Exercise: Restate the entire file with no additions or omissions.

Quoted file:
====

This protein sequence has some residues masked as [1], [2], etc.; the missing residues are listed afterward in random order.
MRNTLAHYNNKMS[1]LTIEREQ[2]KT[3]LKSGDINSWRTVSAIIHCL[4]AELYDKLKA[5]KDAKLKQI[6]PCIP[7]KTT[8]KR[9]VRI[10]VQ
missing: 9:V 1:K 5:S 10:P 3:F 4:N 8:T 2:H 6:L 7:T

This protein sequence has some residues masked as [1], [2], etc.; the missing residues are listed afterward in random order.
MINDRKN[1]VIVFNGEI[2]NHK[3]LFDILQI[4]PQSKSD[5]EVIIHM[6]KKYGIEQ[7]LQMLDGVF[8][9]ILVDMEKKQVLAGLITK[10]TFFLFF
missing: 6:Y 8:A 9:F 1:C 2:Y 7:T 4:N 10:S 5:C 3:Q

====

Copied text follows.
This protein sequence has some residues masked as [1], [2], etc.; the missing residues are listed afterward in random order.
MRNTLAHYNNKMS[1]LTIEREQ[2]KT[3]LKSGDINSWRTVSAIIHCL[4]AELYDKLKA[5]KDAKLKQI[6]PCIP[7]KTT[8]KR[9]VRI[10]VQ
missing: 9:V 1:K 5:S 10:P 3:F 4:N 8:T 2:H 6:L 7:T

This protein sequence has some residues masked as [1], [2], etc.; the missing residues are listed afterward in random order.
MINDRKN[1]VIVFNGEI[2]NHK[3]LFDILQI[4]PQSKSD[5]EVIIHM[6]KKYGIEQ[7]LQMLDGVF[8][9]ILVDMEKKQVLAGLITK[10]TFFLFF
missing: 6:Y 8:A 9:F 1:C 2:Y 7:T 4:N 10:S 5:C 3:Q